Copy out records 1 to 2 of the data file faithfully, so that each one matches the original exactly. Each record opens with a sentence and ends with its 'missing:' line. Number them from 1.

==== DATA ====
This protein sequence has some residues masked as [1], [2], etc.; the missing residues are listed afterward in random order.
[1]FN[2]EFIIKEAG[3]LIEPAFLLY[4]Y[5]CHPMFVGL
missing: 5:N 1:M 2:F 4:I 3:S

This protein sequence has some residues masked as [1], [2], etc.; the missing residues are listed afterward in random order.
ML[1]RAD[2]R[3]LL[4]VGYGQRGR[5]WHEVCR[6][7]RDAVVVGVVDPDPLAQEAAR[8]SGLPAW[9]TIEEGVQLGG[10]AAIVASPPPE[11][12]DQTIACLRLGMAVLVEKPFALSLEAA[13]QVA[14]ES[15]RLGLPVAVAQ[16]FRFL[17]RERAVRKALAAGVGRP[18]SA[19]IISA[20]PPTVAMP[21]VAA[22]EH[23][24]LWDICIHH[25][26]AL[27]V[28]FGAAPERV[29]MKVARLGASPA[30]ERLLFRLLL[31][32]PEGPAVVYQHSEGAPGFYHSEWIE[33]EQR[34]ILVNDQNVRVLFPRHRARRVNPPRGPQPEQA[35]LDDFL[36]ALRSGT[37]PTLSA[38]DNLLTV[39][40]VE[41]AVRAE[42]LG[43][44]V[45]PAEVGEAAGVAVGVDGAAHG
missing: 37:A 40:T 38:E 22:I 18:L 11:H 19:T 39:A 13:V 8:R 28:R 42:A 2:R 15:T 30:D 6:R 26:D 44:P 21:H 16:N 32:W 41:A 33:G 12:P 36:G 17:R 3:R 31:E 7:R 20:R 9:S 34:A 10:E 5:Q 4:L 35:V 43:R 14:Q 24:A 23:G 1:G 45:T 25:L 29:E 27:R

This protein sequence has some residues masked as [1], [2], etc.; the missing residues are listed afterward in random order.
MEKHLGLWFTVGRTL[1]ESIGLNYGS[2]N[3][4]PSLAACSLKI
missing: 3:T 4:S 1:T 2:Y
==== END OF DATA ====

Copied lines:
This protein sequence has some residues masked as [1], [2], etc.; the missing residues are listed afterward in random order.
[1]FN[2]EFIIKEAG[3]LIEPAFLLY[4]Y[5]CHPMFVGL
missing: 5:N 1:M 2:F 4:I 3:S

This protein sequence has some residues masked as [1], [2], etc.; the missing residues are listed afterward in random order.
ML[1]RAD[2]R[3]LL[4]VGYGQRGR[5]WHEVCR[6][7]RDAVVVGVVDPDPLAQEAAR[8]SGLPAW[9]TIEEGVQLGG[10]AAIVASPPPE[11][12]DQTIACLRLGMAVLVEKPFALSLEAA[13]QVA[14]ES[15]RLGLPVAVAQ[16]FRFL[17]RERAVRKALAAGVGRP[18]SA[19]IISA[20]PPTVAMP[21]VAA[22]EH[23][24]LWDICIHH[25][26]AL[27]V[28]FGAAPERV[29]MKVARLGASPA[30]ERLLFRLLL[31][32]PEGPAVVYQHSEGAPGFYHSEWIE[33]EQR[34]ILVNDQNVRVLFPRHRARRVNPPRGPQPEQA[35]LDDFL[36]ALRSGT[37]PTLSA[38]DNLLTV[39][40]VE[41]AVRAE[42]LG[43][44]V[45]PAEVGEAAGVAVGVDGAAHG
missing: 37:A 40:T 38:E 22:I 18:L 11:H 19:T 39:A 13:V 8:R 28:R 42:A 2:R 15:T 30:D 6:R 26:D 44:P 21:H 16:N 32:W 41:A 33:G 12:P 36:G 17:R 3:R 31:E 7:R 20:R 9:S 34:A 10:E 5:Q 4:L 35:V 43:R 14:Q 24:A 23:G 1:G 45:T 25:L 29:E 27:R